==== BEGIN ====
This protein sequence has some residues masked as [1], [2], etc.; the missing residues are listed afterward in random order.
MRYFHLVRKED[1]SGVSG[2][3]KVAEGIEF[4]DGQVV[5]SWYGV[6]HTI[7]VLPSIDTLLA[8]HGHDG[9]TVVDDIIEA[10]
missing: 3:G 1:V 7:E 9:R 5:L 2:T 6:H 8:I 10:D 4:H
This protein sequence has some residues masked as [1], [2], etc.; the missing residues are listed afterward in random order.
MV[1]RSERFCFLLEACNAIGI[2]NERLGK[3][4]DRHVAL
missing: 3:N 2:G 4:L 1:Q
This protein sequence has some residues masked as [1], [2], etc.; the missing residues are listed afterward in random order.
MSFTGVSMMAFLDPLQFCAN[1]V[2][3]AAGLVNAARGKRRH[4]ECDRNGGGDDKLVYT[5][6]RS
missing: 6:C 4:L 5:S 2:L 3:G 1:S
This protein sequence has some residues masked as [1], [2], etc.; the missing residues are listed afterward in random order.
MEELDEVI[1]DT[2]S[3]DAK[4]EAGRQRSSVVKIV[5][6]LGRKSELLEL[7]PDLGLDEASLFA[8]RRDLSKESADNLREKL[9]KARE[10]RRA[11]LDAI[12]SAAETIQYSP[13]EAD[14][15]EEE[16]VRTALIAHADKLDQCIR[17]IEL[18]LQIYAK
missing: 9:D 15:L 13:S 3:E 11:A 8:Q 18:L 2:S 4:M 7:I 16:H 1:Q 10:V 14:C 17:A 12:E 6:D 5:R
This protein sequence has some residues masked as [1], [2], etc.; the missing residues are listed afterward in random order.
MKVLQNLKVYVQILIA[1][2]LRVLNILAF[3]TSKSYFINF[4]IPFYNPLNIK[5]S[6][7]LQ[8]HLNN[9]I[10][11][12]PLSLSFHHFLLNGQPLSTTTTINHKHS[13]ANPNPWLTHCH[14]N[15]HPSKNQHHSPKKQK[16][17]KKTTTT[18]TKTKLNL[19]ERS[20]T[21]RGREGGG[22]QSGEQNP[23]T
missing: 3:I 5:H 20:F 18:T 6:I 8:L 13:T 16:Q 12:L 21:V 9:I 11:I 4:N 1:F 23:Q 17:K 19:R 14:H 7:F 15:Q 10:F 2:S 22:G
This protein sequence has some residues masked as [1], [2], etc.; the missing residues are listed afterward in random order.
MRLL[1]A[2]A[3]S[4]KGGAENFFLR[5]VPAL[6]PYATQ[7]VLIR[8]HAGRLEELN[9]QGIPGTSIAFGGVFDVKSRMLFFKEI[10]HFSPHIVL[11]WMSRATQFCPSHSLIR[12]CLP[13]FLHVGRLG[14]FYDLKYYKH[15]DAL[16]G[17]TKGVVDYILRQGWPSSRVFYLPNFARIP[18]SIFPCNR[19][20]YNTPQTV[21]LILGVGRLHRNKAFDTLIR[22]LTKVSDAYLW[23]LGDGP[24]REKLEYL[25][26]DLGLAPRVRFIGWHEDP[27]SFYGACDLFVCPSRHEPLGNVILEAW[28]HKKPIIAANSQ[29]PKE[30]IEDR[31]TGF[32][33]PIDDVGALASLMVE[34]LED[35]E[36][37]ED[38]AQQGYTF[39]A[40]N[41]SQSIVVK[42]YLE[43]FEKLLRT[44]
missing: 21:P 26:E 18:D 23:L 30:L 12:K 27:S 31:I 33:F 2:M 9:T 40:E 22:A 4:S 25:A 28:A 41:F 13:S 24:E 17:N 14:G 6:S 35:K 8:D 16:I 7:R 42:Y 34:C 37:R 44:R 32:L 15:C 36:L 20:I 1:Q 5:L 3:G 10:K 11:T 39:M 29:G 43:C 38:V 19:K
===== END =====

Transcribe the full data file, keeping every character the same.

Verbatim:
This protein sequence has some residues masked as [1], [2], etc.; the missing residues are listed afterward in random order.
MRYFHLVRKED[1]SGVSG[2][3]KVAEGIEF[4]DGQVV[5]SWYGV[6]HTI[7]VLPSIDTLLA[8]HGHDG[9]TVVDDIIEA[10]
missing: 3:G 1:V 7:E 9:R 5:L 2:T 6:H 8:I 10:D 4:H
This protein sequence has some residues masked as [1], [2], etc.; the missing residues are listed afterward in random order.
MV[1]RSERFCFLLEACNAIGI[2]NERLGK[3][4]DRHVAL
missing: 3:N 2:G 4:L 1:Q
This protein sequence has some residues masked as [1], [2], etc.; the missing residues are listed afterward in random order.
MSFTGVSMMAFLDPLQFCAN[1]V[2][3]AAGLVNAARGKRRH[4]ECDRNGGGDDKLVYT[5][6]RS
missing: 6:C 4:L 5:S 2:L 3:G 1:S
This protein sequence has some residues masked as [1], [2], etc.; the missing residues are listed afterward in random order.
MEELDEVI[1]DT[2]S[3]DAK[4]EAGRQRSSVVKIV[5][6]LGRKSELLEL[7]PDLGLDEASLFA[8]RRDLSKESADNLREKL[9]KARE[10]RRA[11]LDAI[12]SAAETIQYSP[13]EAD[14][15]EEE[16]VRTALIAHADKLDQCIR[17]IEL[18]LQIYAK
missing: 9:D 15:L 13:S 3:E 11:A 8:Q 18:L 2:S 4:M 7:I 16:H 1:Q 10:V 14:C 17:A 12:E 6:D 5:R
This protein sequence has some residues masked as [1], [2], etc.; the missing residues are listed afterward in random order.
MKVLQNLKVYVQILIA[1][2]LRVLNILAF[3]TSKSYFINF[4]IPFYNPLNIK[5]S[6][7]LQ[8]HLNN[9]I[10][11][12]PLSLSFHHFLLNGQPLSTTTTINHKHS[13]ANPNPWLTHCH[14]N[15]HPSKNQHHSPKKQK[16][17]KKTTTT[18]TKTKLNL[19]ERS[20]T[21]RGREGGG[22]QSGEQNP[23]T
missing: 3:I 5:H 20:F 18:T 6:I 8:L 13:T 16:Q 12:L 21:V 9:I 11:I 4:N 1:F 23:Q 17:K 19:R 14:H 7:F 15:Q 10:F 2:S 22:G
This protein sequence has some residues masked as [1], [2], etc.; the missing residues are listed afterward in random order.
MRLL[1]A[2]A[3]S[4]KGGAENFFLR[5]VPAL[6]PYATQ[7]VLIR[8]HAGRLEELN[9]QGIPGTSIAFGGVFDVKSRMLFFKEI[10]HFSPHIVL[11]WMSRATQFCPSHSLIR[12]CLP[13]FLHVGRLG[14]FYDLKYYKH[15]DAL[16]G[17]TKGVVDYILRQGWPSSRVFYLPNFARIP[18]SIFPCNR[19][20]YNTPQTV[21]LILGVGRLHRNKAFDTLIR[22]LTKVSDAYLW[23]LGDGP[24]REKLEYL[25][26]DLGLAPRVRFIGWHEDP[27]SFYGACDLFVCPSRHEPLGNVILEAW[28]HKKPIIAANSQ[29]PKE[30]IEDR[31]TGF[32][33]PIDDVGALASLMVE[34]LED[35]E[36][37]ED[38]AQQGYTF[39]A[40]N[41]SQSIVVK[42]YLE[43]FEKLLRT[44]
missing: 21:P 26:E 18:D 23:L 30:L 12:K 27:S 31:I 33:F 2:M 9:T 40:E 22:A 4:S 25:A 28:A 41:F 13:S 24:E 17:N 14:G 6:S 35:K 8:D 16:I 7:R 42:Y 34:C 37:R 44:R 32:L 15:C 36:L 20:I 1:Q 5:L 3:G 10:K 11:T 39:M 29:G 43:C 38:V 19:K